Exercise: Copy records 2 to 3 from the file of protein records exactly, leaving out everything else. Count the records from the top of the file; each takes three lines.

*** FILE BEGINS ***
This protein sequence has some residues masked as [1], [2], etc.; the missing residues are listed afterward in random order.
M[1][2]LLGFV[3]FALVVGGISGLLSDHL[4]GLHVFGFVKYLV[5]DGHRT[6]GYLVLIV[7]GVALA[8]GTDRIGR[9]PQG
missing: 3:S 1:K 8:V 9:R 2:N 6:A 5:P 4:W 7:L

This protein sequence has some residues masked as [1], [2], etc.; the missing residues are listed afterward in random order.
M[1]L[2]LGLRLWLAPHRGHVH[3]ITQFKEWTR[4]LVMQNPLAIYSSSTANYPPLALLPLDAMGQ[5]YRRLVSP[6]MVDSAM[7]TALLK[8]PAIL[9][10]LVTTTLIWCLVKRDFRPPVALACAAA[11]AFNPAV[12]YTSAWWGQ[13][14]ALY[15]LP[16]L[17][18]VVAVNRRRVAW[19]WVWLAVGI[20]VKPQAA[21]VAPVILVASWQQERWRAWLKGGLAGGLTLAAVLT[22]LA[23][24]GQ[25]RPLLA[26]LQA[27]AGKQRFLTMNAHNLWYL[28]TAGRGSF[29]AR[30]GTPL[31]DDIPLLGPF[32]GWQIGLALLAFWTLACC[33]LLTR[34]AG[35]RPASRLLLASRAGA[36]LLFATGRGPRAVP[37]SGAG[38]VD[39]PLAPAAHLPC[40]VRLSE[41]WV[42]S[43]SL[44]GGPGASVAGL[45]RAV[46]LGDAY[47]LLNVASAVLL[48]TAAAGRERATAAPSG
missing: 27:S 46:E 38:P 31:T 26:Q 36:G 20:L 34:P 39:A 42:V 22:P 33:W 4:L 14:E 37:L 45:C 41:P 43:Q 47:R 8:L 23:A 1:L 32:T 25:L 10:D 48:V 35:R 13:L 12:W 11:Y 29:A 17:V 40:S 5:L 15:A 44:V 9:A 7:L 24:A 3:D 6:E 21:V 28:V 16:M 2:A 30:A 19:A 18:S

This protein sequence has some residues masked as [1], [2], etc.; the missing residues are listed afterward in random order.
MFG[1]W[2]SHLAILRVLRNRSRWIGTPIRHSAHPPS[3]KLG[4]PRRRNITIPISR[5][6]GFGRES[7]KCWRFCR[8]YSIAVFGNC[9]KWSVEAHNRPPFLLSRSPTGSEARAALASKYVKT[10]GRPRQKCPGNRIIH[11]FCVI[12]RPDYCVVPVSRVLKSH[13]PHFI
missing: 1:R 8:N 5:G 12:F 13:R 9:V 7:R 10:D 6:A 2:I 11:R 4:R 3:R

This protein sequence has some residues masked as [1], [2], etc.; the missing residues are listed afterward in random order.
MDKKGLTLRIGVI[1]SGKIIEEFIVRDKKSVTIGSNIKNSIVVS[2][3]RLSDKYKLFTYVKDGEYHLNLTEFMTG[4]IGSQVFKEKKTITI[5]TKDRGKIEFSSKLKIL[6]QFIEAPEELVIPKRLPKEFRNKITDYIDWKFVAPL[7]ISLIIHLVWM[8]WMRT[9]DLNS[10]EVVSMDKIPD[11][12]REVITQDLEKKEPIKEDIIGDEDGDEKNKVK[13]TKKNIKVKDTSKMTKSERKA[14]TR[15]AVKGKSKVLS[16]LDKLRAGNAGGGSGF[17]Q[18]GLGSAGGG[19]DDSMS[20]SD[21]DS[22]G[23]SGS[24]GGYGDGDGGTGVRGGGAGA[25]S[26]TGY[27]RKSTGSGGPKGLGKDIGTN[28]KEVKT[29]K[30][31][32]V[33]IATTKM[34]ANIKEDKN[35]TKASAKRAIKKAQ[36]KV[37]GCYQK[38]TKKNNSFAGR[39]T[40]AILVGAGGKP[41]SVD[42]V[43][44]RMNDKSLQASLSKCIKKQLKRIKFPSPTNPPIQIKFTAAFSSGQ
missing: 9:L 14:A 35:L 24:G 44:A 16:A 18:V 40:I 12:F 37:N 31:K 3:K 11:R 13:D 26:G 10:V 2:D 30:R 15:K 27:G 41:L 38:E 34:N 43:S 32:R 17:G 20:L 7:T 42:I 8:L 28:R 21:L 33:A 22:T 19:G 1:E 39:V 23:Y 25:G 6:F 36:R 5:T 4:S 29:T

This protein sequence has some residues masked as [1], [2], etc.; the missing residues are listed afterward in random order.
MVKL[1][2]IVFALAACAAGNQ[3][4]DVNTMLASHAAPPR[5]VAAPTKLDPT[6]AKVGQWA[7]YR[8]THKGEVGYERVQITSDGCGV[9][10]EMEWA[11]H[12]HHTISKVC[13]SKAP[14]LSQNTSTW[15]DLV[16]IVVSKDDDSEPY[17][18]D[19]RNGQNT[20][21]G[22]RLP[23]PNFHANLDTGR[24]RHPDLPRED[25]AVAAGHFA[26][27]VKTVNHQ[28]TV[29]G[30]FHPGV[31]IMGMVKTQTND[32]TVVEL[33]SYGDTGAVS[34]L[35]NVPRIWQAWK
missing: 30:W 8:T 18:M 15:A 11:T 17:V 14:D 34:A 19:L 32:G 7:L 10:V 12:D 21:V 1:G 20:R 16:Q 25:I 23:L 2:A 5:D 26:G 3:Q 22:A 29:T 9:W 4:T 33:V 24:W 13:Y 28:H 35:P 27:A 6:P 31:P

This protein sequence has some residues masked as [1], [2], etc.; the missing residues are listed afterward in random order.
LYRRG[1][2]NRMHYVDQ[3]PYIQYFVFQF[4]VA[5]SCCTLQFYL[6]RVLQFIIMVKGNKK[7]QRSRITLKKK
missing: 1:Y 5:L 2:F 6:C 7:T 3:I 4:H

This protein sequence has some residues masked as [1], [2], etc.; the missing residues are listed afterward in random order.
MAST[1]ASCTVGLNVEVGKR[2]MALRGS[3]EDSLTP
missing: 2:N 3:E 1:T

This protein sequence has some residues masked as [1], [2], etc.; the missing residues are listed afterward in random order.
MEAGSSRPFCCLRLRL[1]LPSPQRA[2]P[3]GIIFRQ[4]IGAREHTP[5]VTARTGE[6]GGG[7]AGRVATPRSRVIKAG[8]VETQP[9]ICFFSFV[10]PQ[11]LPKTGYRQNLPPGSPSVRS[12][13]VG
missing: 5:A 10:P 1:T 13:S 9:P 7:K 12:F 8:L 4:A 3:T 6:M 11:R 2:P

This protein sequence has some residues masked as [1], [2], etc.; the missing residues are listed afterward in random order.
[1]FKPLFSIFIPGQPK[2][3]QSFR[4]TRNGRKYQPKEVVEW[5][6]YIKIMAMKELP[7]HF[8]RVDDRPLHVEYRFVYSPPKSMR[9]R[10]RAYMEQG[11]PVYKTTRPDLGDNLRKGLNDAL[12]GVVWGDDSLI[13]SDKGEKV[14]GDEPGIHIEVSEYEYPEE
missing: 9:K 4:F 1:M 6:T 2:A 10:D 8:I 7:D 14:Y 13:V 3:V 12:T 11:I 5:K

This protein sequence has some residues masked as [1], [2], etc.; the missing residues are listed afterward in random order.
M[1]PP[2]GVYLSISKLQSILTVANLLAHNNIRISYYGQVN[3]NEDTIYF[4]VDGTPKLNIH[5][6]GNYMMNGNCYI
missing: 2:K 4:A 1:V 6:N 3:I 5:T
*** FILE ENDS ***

This protein sequence has some residues masked as [1], [2], etc.; the missing residues are listed afterward in random order.
M[1]L[2]LGLRLWLAPHRGHVH[3]ITQFKEWTR[4]LVMQNPLAIYSSSTANYPPLALLPLDAMGQ[5]YRRLVSP[6]MVDSAM[7]TALLK[8]PAIL[9][10]LVTTTLIWCLVKRDFRPPVALACAAA[11]AFNPAV[12]YTSAWWGQ[13][14]ALY[15]LP[16]L[17][18]VVAVNRRRVAW[19]WVWLAVGI[20]VKPQAA[21]VAPVILVASWQQERWRAWLKGGLAGGLTLAAVLT[22]LA[23][24]GQ[25]RPLLA[26]LQA[27]AGKQRFLTMNAHNLWYL[28]TAGRGSF[29]AR[30]GTPL[31]DDIPLLGPF[32]GWQIGLALLAFWTLACC[33]LLTR[34]AG[35]RPASRLLLASRAGA[36]LLFATGRGPRAVP[37]SGAG[38]VD[39]PLAPAAHLPC[40]VRLSE[41]WV[42]S[43]SL[44]GGPGASVAGL[45]RAV[46]LGDAY[47]LLNVASAVLL[48]TAAAGRERATAAPSG
missing: 27:S 46:E 38:P 31:T 26:Q 36:G 20:L 34:P 39:A 42:V 22:P 33:W 4:L 14:E 37:L 45:C 41:P 43:Q 47:R 8:L 23:A 1:L 32:T 25:L 10:D 48:V 35:R 13:L 12:W 11:Y 29:A 17:V 40:S 5:L 15:A 44:V 9:A 7:L 24:A 3:D 6:E 21:V 28:V 16:M 2:A 30:A 19:A 18:S

This protein sequence has some residues masked as [1], [2], etc.; the missing residues are listed afterward in random order.
MFG[1]W[2]SHLAILRVLRNRSRWIGTPIRHSAHPPS[3]KLG[4]PRRRNITIPISR[5][6]GFGRES[7]KCWRFCR[8]YSIAVFGNC[9]KWSVEAHNRPPFLLSRSPTGSEARAALASKYVKT[10]GRPRQKCPGNRIIH[11]FCVI[12]RPDYCVVPVSRVLKSH[13]PHFI
missing: 1:R 8:N 5:G 12:F 13:R 9:V 7:R 10:D 6:A 2:I 11:R 4:R 3:R